Beware technology that delivers less than its name promises

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Don't be lured by what the words imply. Instead consider what the technology actually does.

Invisibility cloaks sound like a lot of fun, and the good news is that they really do exist. But the reality, for now at least, is not nearly as fantastical as what you imagine.

That's because they've been designed for military purposes. It turns out that typical cloaking technology can be used to make a vehicle's infrared pattern match the land behind it, or to absorb or deflect radio waves to render it near invisible to heat detectors and radar. It's very effective technology, but if you were expecting some sort of Harry Potter invisibility cloak then you're going to be disappointed.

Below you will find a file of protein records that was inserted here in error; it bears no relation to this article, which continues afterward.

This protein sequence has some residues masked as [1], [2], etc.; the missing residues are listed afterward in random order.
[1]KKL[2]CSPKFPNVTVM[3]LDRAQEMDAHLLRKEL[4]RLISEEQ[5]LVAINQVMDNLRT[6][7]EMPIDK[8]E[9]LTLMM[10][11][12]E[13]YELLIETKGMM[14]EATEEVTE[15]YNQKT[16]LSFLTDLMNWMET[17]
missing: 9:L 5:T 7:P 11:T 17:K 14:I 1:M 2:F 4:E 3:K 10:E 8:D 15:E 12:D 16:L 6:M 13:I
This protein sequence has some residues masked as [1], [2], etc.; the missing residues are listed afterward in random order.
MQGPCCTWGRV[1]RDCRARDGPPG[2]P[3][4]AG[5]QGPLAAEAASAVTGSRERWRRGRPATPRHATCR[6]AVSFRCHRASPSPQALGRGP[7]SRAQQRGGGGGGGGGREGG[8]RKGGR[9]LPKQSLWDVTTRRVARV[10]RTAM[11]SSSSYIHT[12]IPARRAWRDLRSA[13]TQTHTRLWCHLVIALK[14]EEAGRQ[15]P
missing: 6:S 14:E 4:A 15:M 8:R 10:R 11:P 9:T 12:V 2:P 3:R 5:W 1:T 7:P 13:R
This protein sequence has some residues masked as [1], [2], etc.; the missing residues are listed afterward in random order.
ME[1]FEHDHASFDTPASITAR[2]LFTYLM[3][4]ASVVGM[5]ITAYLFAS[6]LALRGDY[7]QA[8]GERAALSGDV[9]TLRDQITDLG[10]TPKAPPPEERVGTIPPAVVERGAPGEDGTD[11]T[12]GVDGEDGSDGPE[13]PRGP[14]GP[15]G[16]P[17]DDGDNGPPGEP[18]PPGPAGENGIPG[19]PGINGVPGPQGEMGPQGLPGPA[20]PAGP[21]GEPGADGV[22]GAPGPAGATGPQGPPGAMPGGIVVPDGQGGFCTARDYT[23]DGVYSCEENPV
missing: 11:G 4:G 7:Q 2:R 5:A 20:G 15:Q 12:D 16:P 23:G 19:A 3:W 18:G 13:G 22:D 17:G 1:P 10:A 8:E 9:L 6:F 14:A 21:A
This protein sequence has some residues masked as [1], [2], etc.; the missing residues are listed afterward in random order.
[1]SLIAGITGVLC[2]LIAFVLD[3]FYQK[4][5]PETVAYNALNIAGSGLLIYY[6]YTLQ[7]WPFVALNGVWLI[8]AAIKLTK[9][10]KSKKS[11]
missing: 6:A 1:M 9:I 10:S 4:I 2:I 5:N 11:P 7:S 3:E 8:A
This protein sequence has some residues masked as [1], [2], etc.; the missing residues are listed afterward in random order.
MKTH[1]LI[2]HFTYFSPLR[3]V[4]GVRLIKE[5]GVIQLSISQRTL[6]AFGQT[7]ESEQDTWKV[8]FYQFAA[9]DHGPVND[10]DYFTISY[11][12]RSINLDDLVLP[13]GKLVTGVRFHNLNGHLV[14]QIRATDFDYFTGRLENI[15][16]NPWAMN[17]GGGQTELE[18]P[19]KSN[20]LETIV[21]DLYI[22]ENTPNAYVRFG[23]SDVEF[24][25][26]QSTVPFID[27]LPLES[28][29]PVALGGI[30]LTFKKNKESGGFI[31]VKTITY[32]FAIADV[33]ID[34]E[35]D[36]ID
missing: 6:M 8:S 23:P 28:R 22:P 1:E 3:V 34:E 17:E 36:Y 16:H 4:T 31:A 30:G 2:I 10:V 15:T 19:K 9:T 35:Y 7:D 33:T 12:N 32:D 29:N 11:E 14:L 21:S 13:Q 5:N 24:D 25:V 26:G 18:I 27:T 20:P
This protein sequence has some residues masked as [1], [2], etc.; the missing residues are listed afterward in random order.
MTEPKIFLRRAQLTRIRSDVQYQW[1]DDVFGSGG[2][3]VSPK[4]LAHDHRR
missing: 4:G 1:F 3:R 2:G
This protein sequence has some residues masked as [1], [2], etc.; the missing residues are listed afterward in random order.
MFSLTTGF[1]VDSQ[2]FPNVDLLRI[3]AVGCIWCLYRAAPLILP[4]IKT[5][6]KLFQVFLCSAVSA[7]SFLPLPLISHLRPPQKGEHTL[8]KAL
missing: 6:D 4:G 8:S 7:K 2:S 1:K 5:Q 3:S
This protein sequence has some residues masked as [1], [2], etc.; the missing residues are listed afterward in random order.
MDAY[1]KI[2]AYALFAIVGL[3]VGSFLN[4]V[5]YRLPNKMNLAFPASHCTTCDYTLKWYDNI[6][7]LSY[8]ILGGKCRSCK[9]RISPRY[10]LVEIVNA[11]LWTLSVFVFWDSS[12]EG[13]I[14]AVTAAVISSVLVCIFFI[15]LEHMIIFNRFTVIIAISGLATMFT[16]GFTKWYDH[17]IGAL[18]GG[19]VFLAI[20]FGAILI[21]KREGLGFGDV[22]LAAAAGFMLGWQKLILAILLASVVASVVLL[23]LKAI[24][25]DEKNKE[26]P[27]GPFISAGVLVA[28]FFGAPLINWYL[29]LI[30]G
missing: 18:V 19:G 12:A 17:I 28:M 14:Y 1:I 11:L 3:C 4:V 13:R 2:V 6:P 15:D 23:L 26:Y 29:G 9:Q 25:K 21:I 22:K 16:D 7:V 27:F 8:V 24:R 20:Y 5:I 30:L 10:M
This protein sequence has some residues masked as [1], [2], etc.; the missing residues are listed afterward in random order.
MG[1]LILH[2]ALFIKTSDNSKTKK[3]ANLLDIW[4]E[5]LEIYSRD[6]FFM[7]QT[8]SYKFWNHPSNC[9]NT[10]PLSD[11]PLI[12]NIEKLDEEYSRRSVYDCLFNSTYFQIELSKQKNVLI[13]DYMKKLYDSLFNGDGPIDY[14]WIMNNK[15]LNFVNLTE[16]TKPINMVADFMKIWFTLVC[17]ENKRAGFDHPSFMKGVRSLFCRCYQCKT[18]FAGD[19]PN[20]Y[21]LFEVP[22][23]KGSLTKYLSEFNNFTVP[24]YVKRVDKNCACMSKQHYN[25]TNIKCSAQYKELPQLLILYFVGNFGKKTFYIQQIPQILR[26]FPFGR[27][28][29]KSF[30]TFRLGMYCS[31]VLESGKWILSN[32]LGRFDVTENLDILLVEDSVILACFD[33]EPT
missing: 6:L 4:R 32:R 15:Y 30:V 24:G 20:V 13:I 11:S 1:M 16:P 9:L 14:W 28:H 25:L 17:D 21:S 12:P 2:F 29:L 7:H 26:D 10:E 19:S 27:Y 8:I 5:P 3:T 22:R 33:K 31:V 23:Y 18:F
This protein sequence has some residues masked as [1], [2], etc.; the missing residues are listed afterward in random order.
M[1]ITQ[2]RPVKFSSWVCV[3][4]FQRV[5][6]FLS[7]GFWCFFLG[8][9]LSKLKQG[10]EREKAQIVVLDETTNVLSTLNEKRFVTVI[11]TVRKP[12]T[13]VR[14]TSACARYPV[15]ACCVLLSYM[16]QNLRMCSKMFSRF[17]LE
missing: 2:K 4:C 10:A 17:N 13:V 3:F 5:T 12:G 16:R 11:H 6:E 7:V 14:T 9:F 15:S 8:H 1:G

[ Related: Don't look now, but Harry Potter's invisibility cloak just got a big step closer ]

More topically, there's been a huge amount of publicity recently surrounding technology that supports autonomous driving, much of that fueled by Tesla's decision to release its Autopilot software as an over-the-air update to its Model S and Model X vehicles on October 14 last year.

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